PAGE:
Labor Creates New Shadow Ministry for Charities
Monday, 25th July 2016 at 5:24 pm
Andrew Leigh has been appointed to the newly created position of shadow minister for charities and Not for Profits as part of Labor leader Bill Shorten’s front bench shakeup.
Leigh told Pro Bono Australia News on Monday that Labor would take a holistic approach to working with the sector.
“Whereas the Coalition tends to lump charities within the social services portfolio, Labor recognises that social services charities are just one of the many kinds of charities,” Leigh said.
“We’re keen to take a holistic approach to charities.”
He said that his focus in the new role would be supporting the Australian Charities and Not-for-profits Commission (ACNC).
“Last term was all about saving the charities commission, the charities commission was in some sense the main game for charities because the sector had fought for so long to have a one-stop regulator,” he said.
“Now it’s much more about making sure the charities commission works as well as it can. We need to work with states and territories to encourage them to cede powers to the charities commission and also to make sure that the charities commission has the resources it needs to really service the sector.”
In March the federal government decided to keep the ACNC after two years of speculation about its future. Leigh said he hoped the move signalled a new era of the Coalition’s approach to the sector.
“I hope that the government’s decision to end its war on the charities commission does signal a more positive approach,” he said.
“I hope that they will move away from the temptation to put gag clauses in contracts, which is something that has taken away a valuable advocacy role that charities have played, but really that’s up to the government as to how constructive they’re willing to be with our great charity sector.”
Liberal MP Christian Porter will continue to oversee the sector as minister for social services.
While Prime Minister Malcolm Turnbull made few changes to his cabinet, he made Zed Seselja the assistant minister for social services and multicultural affairs. Seselja previously said the government needed to collaborate better with charities and the ACNC.
Leigh also said he looked forward to working with the sector.
“I think there’s a lot of shared wisdom in the sector and it’s about trying to make sure we bring together those conversations.”
He said the other main focus of his role would be addressing the decline in civic engagement.
“One big challenge is that civic engagement, social capital in Australia has declined in many measures over the course of the last 50 years,” he said.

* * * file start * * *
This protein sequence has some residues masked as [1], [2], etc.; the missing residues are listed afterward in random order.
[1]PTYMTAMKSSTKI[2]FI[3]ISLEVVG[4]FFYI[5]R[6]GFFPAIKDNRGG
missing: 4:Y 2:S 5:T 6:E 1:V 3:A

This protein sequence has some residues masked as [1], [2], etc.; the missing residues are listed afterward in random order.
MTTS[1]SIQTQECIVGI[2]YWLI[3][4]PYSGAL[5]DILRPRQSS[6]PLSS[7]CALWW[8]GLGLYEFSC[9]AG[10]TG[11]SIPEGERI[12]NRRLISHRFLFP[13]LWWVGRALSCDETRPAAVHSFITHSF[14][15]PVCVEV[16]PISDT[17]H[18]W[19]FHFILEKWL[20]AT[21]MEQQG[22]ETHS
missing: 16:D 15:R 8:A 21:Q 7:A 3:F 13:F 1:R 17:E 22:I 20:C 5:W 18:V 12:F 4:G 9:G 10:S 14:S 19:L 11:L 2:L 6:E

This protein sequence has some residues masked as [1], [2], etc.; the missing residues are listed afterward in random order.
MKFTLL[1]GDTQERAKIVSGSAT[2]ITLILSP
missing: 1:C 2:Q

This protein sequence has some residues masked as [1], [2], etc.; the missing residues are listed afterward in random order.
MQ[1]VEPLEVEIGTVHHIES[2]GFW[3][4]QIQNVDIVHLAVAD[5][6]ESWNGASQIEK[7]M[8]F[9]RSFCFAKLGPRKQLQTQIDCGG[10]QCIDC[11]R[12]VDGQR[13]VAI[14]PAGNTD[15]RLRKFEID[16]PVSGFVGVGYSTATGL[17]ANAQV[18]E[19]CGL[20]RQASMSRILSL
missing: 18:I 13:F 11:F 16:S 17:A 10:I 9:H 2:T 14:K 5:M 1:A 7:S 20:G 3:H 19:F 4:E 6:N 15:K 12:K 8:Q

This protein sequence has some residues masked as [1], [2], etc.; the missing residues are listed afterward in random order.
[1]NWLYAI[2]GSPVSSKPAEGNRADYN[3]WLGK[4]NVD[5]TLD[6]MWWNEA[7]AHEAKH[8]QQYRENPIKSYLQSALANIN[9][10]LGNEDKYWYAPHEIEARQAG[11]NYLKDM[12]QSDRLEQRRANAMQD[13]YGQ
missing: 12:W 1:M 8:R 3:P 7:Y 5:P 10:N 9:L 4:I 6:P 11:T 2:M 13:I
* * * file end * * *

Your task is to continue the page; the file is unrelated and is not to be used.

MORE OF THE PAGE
“We’ve seen fewer Australians joining formal groups, being active in volunteering, being willing to engage in activities such as organised sport. And so I think there’s a conversation to be had about what successful charities can learn from one another about how to turn around that problem.
“The decline in civic engagement was something that I documented in a 2010 book called Disconnected.
“Now as shadow minister for charities, I’m less interested in the academic evidence about what’s happened and more interested in the practical challenge of how we turn it around.”
Leigh, who also retained his position of shadow assistant treasurer and picked up the roles of competition and productivity, and trade in services, said he was the right person for the position of shadow charities minister.
“Certainly for the last three years I’ve had primary responsibility for the charities commission, and I’ve been doing that over the last three years,” he said.
“But also I think having written Disconnected I’ve got a window into the challenges that our charities face, and a real passion to try to make a difference.
“This isn’t necessarily an ideological challenge, but it’s one that really matters for Australia because the more people we have donating, volunteering, giving their time and energy to our charitable sector, the stronger a country we’ll be.”
On Monday it was widely reported that Leigh, who is a non-factional independent, took a $40,000 pay cut from $230,000 to $190,000 because Shorten’s expanded shadow ministry of 32 members is beyond the number allowed to be paid.
But Leigh said he wasn’t fazed by the pay cut.
“I don’t think anyone ought to be worrying about whether a politician is in the top 1 per cent or top 2 per cent of the income distribution,” he said.
“The face is inequalities widened a lot over the last generation, and those of us at the top are doing just fine.
“But there’s a lot of Australians who are struggling to get by, who’ve seen their incomes fall, who are homeless, who are really living in vulnerable circumstances, and it’s them we should devote our energies to.”